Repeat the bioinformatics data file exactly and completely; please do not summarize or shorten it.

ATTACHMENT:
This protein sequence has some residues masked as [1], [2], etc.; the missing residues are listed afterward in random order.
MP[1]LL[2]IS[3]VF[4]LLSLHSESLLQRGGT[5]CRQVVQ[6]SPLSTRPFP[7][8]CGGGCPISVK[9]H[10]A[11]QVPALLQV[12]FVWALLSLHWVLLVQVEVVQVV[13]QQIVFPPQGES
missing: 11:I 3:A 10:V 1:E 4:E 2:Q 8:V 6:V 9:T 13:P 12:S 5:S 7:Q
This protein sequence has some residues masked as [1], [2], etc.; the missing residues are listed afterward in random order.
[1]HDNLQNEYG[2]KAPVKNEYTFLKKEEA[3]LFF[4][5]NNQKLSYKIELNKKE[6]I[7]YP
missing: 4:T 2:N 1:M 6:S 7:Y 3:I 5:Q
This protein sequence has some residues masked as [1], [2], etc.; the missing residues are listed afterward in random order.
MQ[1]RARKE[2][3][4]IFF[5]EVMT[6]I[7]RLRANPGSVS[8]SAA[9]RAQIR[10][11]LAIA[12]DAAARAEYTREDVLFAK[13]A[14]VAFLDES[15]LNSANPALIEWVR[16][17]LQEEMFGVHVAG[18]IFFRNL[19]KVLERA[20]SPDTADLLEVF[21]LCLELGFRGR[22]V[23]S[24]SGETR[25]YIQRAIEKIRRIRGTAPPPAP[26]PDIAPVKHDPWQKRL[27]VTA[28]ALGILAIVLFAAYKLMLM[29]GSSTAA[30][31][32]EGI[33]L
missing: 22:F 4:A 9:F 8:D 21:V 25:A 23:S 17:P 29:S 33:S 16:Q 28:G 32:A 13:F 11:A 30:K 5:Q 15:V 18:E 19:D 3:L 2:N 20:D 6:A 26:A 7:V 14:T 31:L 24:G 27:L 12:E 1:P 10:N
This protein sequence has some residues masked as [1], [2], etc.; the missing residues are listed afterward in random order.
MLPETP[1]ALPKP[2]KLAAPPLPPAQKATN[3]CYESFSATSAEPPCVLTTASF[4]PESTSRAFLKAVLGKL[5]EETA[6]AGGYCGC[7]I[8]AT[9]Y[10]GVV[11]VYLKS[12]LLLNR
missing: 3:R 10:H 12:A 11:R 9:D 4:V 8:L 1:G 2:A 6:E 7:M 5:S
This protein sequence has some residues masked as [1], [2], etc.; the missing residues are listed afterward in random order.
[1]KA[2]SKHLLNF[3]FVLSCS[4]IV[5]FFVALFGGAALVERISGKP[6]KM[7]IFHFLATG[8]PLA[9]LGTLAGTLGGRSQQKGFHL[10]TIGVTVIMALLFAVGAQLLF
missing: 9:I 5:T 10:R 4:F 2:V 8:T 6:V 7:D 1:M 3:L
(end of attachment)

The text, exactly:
This protein sequence has some residues masked as [1], [2], etc.; the missing residues are listed afterward in random order.
MP[1]LL[2]IS[3]VF[4]LLSLHSESLLQRGGT[5]CRQVVQ[6]SPLSTRPFP[7][8]CGGGCPISVK[9]H[10]A[11]QVPALLQV[12]FVWALLSLHWVLLVQVEVVQVV[13]QQIVFPPQGES
missing: 11:I 3:A 10:V 1:E 4:E 2:Q 8:V 6:V 9:T 13:P 12:S 5:S 7:Q
This protein sequence has some residues masked as [1], [2], etc.; the missing residues are listed afterward in random order.
[1]HDNLQNEYG[2]KAPVKNEYTFLKKEEA[3]LFF[4][5]NNQKLSYKIELNKKE[6]I[7]YP
missing: 4:T 2:N 1:M 6:S 7:Y 3:I 5:Q
This protein sequence has some residues masked as [1], [2], etc.; the missing residues are listed afterward in random order.
MQ[1]RARKE[2][3][4]IFF[5]EVMT[6]I[7]RLRANPGSVS[8]SAA[9]RAQIR[10][11]LAIA[12]DAAARAEYTREDVLFAK[13]A[14]VAFLDES[15]LNSANPALIEWVR[16][17]LQEEMFGVHVAG[18]IFFRNL[19]KVLERA[20]SPDTADLLEVF[21]LCLELGFRGR[22]V[23]S[24]SGETR[25]YIQRAIEKIRRIRGTAPPPAP[26]PDIAPVKHDPWQKRL[27]VTA[28]ALGILAIVLFAAYKLMLM[29]GSSTAA[30][31][32]EGI[33]L
missing: 22:F 4:A 9:F 8:D 21:V 25:A 23:S 17:P 29:S 33:S 16:Q 28:G 32:A 13:F 11:A 30:K 5:Q 15:V 18:E 19:D 3:L 2:N 20:D 6:A 26:A 7:V 14:T 31:L 24:G 27:L 12:E 1:P 10:N
This protein sequence has some residues masked as [1], [2], etc.; the missing residues are listed afterward in random order.
MLPETP[1]ALPKP[2]KLAAPPLPPAQKATN[3]CYESFSATSAEPPCVLTTASF[4]PESTSRAFLKAVLGKL[5]EETA[6]AGGYCGC[7]I[8]AT[9]Y[10]GVV[11]VYLKS[12]LLLNR
missing: 3:R 10:H 12:A 11:R 9:D 4:V 8:L 1:G 2:A 6:E 7:M 5:S
This protein sequence has some residues masked as [1], [2], etc.; the missing residues are listed afterward in random order.
[1]KA[2]SKHLLNF[3]FVLSCS[4]IV[5]FFVALFGGAALVERISGKP[6]KM[7]IFHFLATG[8]PLA[9]LGTLAGTLGGRSQQKGFHL[10]TIGVTVIMALLFAVGAQLLF
missing: 9:I 5:T 10:R 4:F 2:V 8:T 6:V 7:D 1:M 3:L